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 Who has the film rights to The Palmwine Drinkard? Did Tutuola like to write at night or during the day? What does Tutuola have in common with D. H. Lawrence? Find out!

happy_surprise_by_pachoncku-d3avj2r

1. The Mystery of Numbers: Tutuola had 11 children by four women and published 11 books in four decades.

2. The Viral Novel: The Palmwine Drinkard is the first African novel to go viral. It’s the first to be published in London. The following year, an American edition was released. Soon after a French translation was published in Paris. The novel was so popular that Vogue Magazine gave it a mention in a 1953 issue, in a column called “People Are Talking About…” Here is the quote:

People are talking about…The Palm-wine Drinkard by Amos Tutuola, a West African novelist whose English is almost as vivid as his flaring imagination, which makes for a book about a journey to the dead that is even more odd than those best-sellers on climbing a mountain or diving deep into the sea.

Tutuola’s first novel is essentially the grand global debut of what we now call “the African novel.”

3. “Cheap” Popularity? How much do you think Tutuola got paid for the manuscript of The Palmwine Drinkard? After the publishing firm, Thomas Nelson, rejected the manuscript, Faber and Faber accepted it and paid Tutuola 50 dollars (about 400 dollars today) as royalty for the first edition. His writing never did bring him wealth. He worked in the civil service all his life, first as a messenger in the Labor Department in Lagos and later as a storekeeper for the Nigerian Broadcasting Corporation. Tutuola is one person who seemed to have written not for the money but for the pure love of the craft.

4. #ThugLife: So you think you’re a starving artist. Have you had to sell bread to support yourself? Tutuola did. That’s what I call hardcore hustling.

5. Unsung Hero: As great a man as he was, no Nigerian University thought it fit to award him an honorary degree. Even though they frequently give honorary degrees to corrupt politicians.

6. Thinking of Doing a Palmwine Drinkard Movie? You might need to contact Disney, who bought the film rights. My source isn’t clear about the date, but I think it was in 1964.

7. Foreign Accolades: It’s no secret that Tutuola received far more love abroad than at home in Nigeria. In 1984, he won the Grinzane Cavour Prize for best Foreign Fiction. Others who have since shared that honor with him are Vonnegut, Gordimer, Soyinka, Doris lessing, Julian Barnes and many more. In 1983, he was made an honorary citizen of New Orleans.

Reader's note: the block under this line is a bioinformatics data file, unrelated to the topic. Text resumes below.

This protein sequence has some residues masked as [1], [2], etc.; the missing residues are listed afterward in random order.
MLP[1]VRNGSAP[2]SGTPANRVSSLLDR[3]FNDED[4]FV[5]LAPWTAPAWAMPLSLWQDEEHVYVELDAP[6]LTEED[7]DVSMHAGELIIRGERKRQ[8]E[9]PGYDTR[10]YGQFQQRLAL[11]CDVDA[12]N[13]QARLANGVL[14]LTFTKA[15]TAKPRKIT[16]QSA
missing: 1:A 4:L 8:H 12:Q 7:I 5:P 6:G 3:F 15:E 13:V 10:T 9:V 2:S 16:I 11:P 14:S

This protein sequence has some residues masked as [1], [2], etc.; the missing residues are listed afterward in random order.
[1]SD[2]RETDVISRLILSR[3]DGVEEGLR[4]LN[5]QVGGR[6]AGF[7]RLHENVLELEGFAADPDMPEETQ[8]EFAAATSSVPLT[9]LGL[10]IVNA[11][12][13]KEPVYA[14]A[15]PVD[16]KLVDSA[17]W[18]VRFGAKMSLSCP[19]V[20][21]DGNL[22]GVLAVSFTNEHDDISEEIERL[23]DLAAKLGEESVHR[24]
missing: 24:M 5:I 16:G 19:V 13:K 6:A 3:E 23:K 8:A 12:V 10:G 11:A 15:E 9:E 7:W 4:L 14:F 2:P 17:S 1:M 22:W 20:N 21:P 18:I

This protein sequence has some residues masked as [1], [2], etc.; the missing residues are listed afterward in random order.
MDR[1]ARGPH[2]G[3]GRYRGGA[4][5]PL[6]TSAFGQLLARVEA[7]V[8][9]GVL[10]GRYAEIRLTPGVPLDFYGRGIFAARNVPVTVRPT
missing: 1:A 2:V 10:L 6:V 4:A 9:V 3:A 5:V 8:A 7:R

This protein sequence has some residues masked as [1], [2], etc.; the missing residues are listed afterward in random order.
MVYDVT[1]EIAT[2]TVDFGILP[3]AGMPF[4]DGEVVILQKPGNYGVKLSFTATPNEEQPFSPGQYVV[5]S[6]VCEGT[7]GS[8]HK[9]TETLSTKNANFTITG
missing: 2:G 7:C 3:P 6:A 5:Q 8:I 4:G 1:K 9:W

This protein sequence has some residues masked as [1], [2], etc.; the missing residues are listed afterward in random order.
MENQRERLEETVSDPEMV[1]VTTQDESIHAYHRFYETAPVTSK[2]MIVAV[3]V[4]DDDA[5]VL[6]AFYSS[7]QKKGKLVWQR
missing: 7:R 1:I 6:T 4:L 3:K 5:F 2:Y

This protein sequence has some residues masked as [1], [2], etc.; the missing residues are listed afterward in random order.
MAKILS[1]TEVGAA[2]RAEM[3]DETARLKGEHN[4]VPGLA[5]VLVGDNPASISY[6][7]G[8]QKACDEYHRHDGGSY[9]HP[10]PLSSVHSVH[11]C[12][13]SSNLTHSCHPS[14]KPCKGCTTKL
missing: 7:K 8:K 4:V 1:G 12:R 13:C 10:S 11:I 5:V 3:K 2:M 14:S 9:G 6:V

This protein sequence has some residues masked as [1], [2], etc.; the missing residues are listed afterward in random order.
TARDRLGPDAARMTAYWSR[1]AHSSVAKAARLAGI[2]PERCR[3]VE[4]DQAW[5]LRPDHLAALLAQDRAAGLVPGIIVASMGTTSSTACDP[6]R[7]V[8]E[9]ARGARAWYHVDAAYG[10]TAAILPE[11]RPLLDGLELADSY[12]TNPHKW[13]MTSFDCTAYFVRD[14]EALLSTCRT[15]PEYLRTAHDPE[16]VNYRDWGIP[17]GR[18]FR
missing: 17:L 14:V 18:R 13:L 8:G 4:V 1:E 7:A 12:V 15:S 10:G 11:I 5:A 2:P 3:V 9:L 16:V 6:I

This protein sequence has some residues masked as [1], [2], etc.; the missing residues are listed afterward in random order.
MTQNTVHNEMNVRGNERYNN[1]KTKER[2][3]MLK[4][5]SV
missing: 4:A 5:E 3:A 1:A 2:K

8. Secrets of the CraftThe Palmwine Drinkard was written in three days, My Life in the Bush of Ghosts in two to three weeks followed by a three-month revision. When Tutuola revised, he didn’t tinker with the text. He simple rewrote passages that he thought did not work well. Another writer who worked like this was D. H. Lawrence.

9. A Writer’s Quirk: “According to Ibadan literary gossip, Tutuola wrote constantly, mostly late at night.”

 

Sources:
Amos Tutuola by Harold R. Collins (1969)
Wikipedia
“Unsung Hero: Amos Tutuola” by Hyacinth Obunseh (The Week, Oct 13, 1997)
An Interview With Yinka Tutuola by Jeff Vandermeer
Vogue Magazine (Vogue121.6 (Apr 1, 1953): 104, 105.)

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I hold a doctorate in English from Duke University and recently joined the Marquette University English faculty as an Assistant Professor. I love teaching African fiction and contemporary British novels. Brittle Paper is the virtual space/station where I play and experiment with ideas on how to reinvent African fiction and literary culture.

2 Responses to “9 Surprising Facts About Amos Tutuola and His Work” Subscribe

  1. paul alfred 2016/02/25 at 06:03 #

    Amos did not win Grinzane Cavour Prize for best Foreign Fiction, he was just a finalist in 1984

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I hold a doctorate in English from Duke University and recently joined the Marquette University English faculty as an Assistant Professor. I love teaching African fiction and contemporary British novels. Brittle Paper is the virtual space/station where I play and experiment with ideas on how to reinvent African fiction and literary culture.

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